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SheWasAll_'s avatar

What kind of methods exist to help my friend who I believe has severe body dysmorphic disorder?

Asked by SheWasAll_ (2033points) March 19th, 2011

One of my good friends is fully convinced that she is horribly obese. However, she weighs between 100 and 110 lbs and is only 4’10’’. She constantly is talking about how huge she is and it really upsets me. Mostly because it causes me to worry about her psychological health but also partly because it makes me question my body size (I’m 5’3’’ and about 190lbs). She honestly believes she is bigger than me and is required to wear a size 14 dress. Recently she started a sort of binge and purge weight loss regiment. All she eats (if she does) is junk food, such as oeros, fig newtons, gushers, cheetos, etc., and then tells herself that she must work out for a minimum of two hours after her binge. Does anyone know of any methods or “tricks” so to speak that I can do to make her realize that she is at a perfectly healthy weight and that she looks wonderful the way she is?

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7 Answers

ducky_dnl's avatar

I have BDD and anorexia. I’m 87 pounds and only 5 feet. There is really nothing you can do except trying to get her help. What helped me personally was going to the doctor and seeing on a piece a paper the too thin/normal/fat/obese weights and sizes. For my size I am supposed to be around 102. I’m 87 now from 83. What makes it harder for me though is I refused medication and I quit going to treatment centers. I have as I call them “mini-relapses”. I will start to catch myself falling back into old patterns from time to time (ie: spitting out chewed up food and eating just water, Take5 bars and a bag of hot fries). When I catch this behavior, I fix it quickly, even though it makes me depressed. All I can say is that it’s something your friend needs to decided on her own. She can either kill herself from BDD or get better. It’s all up to her.

JmacOroni's avatar

There aren’t any tricks. BDD consists of more than a mindset, it also includes compulsive behaviors, rituals, and obsessive thinking. If your friend truly has BDD (and an eating disorder, from the sounds of it), she should see a professional.
While your positive feedback and optimism are wonderful, and you’re a dear friend for trying… most people who truly suffer from BDD don’t really hear or comprehend the compliments that you pay. They may believe that you feel obligated to say such nice things because you are their friend, or simply because you’re a nice person. In worse scenarios, they may believe that their appearance is so offensive, that you say those things.. not because you even believe them… but because the “truth” (in their eyes) is so awful that no one would dare say it to another person.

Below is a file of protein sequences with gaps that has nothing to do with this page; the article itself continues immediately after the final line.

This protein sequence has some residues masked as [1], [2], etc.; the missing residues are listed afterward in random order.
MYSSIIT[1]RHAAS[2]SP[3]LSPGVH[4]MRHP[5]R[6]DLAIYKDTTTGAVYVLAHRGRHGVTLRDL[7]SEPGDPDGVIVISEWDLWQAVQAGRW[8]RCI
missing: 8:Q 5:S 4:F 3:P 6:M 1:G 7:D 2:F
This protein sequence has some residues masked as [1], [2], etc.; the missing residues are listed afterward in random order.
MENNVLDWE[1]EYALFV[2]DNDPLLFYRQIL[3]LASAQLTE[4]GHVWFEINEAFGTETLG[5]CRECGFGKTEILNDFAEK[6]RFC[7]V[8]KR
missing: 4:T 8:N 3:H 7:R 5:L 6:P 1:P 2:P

Your friend needs professional help. Trust me, I speak from experience.

Adirondackwannabe's avatar

What JmacOroni said is the best answer. Your friend needs professional help and the sooner the better.

jerv's avatar

Another vote for “Nothing you can do except get her to a doctor!”.

There are certain tings that cannot be cured, only mitigated. I will be Autistic forever, and your friend is also going to have issues with this for the rest of her life. @JmacOroni and @ducky_dnl will probably back me up when I say it won’t be easy for her either, but it’s the hand she was dealt.

janbb's avatar

Agree – she needs professional help.

SheWasAll_'s avatar

Thanks for the input folks. Sadly, I think it’s going to be a waiting game for awhile because she is no way ready to admit there’s an issue and/or that it requires professional aid.

mcsnazzy's avatar

You should definitly confron the person about it ina kind mannor. Maybe mention it to the parents. They should recive counselling because BDD will lead to an ED easily.

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